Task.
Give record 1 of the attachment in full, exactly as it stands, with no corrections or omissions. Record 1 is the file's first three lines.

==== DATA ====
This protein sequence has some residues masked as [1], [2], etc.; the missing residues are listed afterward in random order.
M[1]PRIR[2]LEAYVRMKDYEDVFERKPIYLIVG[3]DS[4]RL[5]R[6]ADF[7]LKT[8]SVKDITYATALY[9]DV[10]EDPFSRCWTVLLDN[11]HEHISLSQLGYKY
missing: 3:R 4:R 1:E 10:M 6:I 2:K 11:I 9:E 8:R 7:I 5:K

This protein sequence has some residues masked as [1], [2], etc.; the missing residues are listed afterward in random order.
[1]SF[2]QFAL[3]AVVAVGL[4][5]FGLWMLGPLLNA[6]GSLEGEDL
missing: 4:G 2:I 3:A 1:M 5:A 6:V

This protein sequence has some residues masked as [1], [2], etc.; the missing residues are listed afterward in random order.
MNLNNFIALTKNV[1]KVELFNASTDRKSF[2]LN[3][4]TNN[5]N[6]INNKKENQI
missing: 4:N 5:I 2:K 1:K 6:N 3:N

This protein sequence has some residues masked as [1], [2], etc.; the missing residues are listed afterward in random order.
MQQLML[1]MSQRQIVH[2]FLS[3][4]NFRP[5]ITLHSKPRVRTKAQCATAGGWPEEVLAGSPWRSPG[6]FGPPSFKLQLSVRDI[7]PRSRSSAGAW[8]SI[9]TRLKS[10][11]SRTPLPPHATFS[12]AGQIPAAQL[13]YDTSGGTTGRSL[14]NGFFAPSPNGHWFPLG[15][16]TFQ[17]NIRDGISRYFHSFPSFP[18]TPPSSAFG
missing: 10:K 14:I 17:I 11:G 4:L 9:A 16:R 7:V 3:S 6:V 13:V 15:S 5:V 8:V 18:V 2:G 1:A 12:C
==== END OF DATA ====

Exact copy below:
This protein sequence has some residues masked as [1], [2], etc.; the missing residues are listed afterward in random order.
M[1]PRIR[2]LEAYVRMKDYEDVFERKPIYLIVG[3]DS[4]RL[5]R[6]ADF[7]LKT[8]SVKDITYATALY[9]DV[10]EDPFSRCWTVLLDN[11]HEHISLSQLGYKY
missing: 3:R 4:R 1:E 10:M 6:I 2:K 11:I 9:E 8:R 7:I 5:K